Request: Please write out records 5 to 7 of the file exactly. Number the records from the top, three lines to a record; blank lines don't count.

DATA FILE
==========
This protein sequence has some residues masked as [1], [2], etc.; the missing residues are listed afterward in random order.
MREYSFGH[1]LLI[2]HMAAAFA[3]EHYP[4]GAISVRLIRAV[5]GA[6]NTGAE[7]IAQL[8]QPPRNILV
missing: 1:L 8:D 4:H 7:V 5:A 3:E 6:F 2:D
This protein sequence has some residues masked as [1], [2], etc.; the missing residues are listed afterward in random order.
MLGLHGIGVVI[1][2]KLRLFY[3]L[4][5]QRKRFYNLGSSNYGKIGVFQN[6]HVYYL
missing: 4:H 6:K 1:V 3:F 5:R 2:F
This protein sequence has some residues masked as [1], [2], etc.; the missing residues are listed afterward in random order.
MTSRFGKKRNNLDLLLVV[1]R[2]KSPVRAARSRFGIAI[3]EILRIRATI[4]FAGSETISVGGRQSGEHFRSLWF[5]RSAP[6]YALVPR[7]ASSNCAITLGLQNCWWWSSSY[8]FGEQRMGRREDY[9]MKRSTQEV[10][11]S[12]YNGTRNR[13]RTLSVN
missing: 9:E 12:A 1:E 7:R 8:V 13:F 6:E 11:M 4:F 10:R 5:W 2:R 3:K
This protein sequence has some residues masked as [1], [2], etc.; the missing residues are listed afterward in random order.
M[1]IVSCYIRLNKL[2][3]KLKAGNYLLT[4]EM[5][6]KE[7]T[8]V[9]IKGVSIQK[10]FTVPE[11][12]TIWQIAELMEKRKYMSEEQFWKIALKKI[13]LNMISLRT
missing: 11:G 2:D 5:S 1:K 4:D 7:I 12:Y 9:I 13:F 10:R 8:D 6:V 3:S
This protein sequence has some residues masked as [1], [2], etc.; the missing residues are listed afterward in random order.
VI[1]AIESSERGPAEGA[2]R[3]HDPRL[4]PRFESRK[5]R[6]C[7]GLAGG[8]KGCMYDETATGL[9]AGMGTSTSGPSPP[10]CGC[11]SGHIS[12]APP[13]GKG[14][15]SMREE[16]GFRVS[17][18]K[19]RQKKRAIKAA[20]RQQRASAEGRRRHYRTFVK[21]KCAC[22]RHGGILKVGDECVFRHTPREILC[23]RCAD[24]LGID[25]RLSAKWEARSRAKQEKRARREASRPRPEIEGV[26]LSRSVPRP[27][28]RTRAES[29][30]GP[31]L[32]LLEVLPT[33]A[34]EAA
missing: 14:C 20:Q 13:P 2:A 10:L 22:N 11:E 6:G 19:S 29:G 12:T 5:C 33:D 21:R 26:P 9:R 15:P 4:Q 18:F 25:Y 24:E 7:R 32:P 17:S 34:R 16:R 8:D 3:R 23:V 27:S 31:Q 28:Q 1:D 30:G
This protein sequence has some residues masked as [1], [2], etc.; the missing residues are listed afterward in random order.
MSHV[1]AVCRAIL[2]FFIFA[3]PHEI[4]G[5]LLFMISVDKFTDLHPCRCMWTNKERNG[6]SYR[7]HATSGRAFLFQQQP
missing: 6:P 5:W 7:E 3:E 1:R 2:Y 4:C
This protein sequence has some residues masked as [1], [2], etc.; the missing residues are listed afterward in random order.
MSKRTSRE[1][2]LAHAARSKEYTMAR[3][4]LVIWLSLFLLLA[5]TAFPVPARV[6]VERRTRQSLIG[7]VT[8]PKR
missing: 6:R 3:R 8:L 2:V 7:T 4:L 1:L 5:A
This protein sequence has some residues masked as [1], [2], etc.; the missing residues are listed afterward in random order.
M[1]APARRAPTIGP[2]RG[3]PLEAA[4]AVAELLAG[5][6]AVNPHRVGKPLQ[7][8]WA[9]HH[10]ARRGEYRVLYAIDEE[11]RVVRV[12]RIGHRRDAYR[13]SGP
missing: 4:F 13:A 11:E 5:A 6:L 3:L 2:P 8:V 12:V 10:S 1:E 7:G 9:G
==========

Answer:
This protein sequence has some residues masked as [1], [2], etc.; the missing residues are listed afterward in random order.
VI[1]AIESSERGPAEGA[2]R[3]HDPRL[4]PRFESRK[5]R[6]C[7]GLAGG[8]KGCMYDETATGL[9]AGMGTSTSGPSPP[10]CGC[11]SGHIS[12]APP[13]GKG[14][15]SMREE[16]GFRVS[17][18]K[19]RQKKRAIKAA[20]RQQRASAEGRRRHYRTFVK[21]KCAC[22]RHGGILKVGDECVFRHTPREILC[23]RCAD[24]LGID[25]RLSAKWEARSRAKQEKRARREASRPRPEIEGV[26]LSRSVPRP[27][28]RTRAES[29][30]GP[31]L[32]LLEVLPT[33]A[34]EAA
missing: 14:C 20:Q 13:P 2:A 10:L 22:N 11:E 6:G 19:S 29:G 12:T 5:C 33:D 21:R 26:P 9:R 15:P 4:Q 18:F 25:Y 24:E 7:R 32:P 17:S 34:R 16:R 8:D 3:R 23:V 27:S 31:Q 28:Q 1:D 30:G
This protein sequence has some residues masked as [1], [2], etc.; the missing residues are listed afterward in random order.
MSHV[1]AVCRAIL[2]FFIFA[3]PHEI[4]G[5]LLFMISVDKFTDLHPCRCMWTNKERNG[6]SYR[7]HATSGRAFLFQQQP
missing: 6:P 5:W 7:E 3:E 1:R 2:Y 4:C
This protein sequence has some residues masked as [1], [2], etc.; the missing residues are listed afterward in random order.
MSKRTSRE[1][2]LAHAARSKEYTMAR[3][4]LVIWLSLFLLLA[5]TAFPVPARV[6]VERRTRQSLIG[7]VT[8]PKR
missing: 6:R 3:R 8:L 2:V 7:T 4:L 1:L 5:A